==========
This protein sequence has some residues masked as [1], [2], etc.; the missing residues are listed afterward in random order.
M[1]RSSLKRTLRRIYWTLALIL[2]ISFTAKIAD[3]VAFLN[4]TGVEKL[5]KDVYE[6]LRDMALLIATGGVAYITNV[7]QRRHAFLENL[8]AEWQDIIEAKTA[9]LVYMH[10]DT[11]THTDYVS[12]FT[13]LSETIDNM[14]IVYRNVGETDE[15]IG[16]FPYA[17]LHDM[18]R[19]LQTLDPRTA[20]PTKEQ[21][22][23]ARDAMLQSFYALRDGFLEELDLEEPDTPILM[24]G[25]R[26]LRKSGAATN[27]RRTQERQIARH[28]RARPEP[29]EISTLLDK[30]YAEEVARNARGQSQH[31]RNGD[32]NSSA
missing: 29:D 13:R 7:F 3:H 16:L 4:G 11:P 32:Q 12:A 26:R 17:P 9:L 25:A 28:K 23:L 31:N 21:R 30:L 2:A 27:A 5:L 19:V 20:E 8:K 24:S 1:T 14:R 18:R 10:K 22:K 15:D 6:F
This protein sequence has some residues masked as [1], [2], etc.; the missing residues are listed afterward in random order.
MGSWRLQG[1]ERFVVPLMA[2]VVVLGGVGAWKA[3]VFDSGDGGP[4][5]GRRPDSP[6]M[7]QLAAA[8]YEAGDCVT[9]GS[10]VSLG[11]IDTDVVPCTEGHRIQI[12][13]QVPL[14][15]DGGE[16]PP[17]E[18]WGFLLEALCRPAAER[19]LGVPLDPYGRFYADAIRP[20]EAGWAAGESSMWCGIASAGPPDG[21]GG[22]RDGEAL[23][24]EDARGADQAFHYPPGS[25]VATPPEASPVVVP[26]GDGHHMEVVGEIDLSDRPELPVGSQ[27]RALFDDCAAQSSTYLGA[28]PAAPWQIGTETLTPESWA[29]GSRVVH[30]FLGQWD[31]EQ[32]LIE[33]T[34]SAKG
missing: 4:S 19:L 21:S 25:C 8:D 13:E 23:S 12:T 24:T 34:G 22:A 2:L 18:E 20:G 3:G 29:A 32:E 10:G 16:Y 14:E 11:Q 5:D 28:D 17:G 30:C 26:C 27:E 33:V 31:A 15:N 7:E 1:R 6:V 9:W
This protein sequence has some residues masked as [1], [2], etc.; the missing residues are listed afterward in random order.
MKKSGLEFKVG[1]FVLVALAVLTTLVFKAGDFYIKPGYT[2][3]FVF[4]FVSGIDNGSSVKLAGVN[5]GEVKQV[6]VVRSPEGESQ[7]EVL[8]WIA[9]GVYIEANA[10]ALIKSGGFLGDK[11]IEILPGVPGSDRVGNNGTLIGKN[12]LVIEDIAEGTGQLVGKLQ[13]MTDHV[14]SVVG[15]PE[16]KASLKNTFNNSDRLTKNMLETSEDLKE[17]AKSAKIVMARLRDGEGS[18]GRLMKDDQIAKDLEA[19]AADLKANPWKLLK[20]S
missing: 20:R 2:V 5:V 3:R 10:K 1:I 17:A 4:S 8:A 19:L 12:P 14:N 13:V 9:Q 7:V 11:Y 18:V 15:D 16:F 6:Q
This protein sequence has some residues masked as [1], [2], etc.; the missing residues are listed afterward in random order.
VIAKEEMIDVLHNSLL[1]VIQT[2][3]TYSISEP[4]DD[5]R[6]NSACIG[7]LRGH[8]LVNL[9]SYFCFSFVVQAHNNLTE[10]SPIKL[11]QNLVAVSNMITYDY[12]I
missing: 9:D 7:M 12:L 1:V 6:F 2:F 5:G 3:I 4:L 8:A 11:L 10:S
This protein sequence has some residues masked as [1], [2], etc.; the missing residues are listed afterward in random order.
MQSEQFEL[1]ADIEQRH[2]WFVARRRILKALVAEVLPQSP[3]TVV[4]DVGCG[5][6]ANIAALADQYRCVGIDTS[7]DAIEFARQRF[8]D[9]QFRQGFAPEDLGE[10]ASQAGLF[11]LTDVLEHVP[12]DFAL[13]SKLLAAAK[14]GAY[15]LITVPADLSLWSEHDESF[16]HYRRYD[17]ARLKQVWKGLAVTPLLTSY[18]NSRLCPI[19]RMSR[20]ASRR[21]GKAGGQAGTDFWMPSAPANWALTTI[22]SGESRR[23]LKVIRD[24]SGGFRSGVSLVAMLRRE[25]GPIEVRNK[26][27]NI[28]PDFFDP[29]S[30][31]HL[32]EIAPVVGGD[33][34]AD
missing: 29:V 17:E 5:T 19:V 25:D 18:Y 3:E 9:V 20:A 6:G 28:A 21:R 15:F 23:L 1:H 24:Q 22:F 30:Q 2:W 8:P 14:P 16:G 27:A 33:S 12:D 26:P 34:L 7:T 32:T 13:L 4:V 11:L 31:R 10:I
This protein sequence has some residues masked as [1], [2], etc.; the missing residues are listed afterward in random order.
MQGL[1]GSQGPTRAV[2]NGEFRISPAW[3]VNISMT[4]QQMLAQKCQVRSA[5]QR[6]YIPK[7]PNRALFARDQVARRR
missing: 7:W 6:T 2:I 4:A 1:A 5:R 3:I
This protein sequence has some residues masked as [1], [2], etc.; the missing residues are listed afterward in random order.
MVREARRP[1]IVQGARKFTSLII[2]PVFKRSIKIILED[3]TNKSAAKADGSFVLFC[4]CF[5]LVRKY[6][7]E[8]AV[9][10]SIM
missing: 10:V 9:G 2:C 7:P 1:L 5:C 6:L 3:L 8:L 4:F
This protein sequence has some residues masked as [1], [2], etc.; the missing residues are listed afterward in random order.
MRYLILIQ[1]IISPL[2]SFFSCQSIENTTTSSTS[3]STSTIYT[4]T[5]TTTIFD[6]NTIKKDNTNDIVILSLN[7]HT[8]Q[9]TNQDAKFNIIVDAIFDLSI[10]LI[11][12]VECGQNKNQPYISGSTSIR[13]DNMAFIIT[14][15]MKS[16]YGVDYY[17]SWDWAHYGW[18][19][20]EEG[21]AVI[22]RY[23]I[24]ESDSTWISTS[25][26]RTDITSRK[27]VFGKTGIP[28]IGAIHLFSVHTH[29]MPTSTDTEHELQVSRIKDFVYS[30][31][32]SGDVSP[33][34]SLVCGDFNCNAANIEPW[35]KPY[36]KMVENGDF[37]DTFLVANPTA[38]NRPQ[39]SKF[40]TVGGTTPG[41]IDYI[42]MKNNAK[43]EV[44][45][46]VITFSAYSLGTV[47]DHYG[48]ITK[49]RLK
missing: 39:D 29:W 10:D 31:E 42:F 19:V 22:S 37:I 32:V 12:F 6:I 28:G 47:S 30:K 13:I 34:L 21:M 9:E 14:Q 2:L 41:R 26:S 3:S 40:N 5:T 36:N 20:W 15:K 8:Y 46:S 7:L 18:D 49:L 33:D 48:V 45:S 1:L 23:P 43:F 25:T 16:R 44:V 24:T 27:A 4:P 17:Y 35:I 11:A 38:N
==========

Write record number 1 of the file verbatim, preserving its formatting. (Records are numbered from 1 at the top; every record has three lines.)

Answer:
This protein sequence has some residues masked as [1], [2], etc.; the missing residues are listed afterward in random order.
M[1]RSSLKRTLRRIYWTLALIL[2]ISFTAKIAD[3]VAFLN[4]TGVEKL[5]KDVYE[6]LRDMALLIATGGVAYITNV[7]QRRHAFLENL[8]AEWQDIIEAKTA[9]LVYMH[10]DT[11]THTDYVS[12]FT[13]LSETIDNM[14]IVYRNVGETDE[15]IG[16]FPYA[17]LHDM[18]R[19]LQTLDPRTA[20]PTKEQ[21][22][23]ARDAMLQSFYALRDGFLEELDLEEPDTPILM[24]G[25]R[26]LRKSGAATN[27]RRTQERQIARH[28]RARPEP[29]EISTLLDK[30]YAEEVARNARGQSQH[31]RNGD[32]NSSA
missing: 29:D 13:R 7:F 3:H 16:L 4:G 11:P 32:Q 12:A 26:R 17:P 9:L 25:A 28:K 23:L 31:N 21:R 30:L 2:A 27:A 5:L 19:V 20:E 8:K 24:S 1:T 14:R 18:R 10:K 22:K 15:D 6:F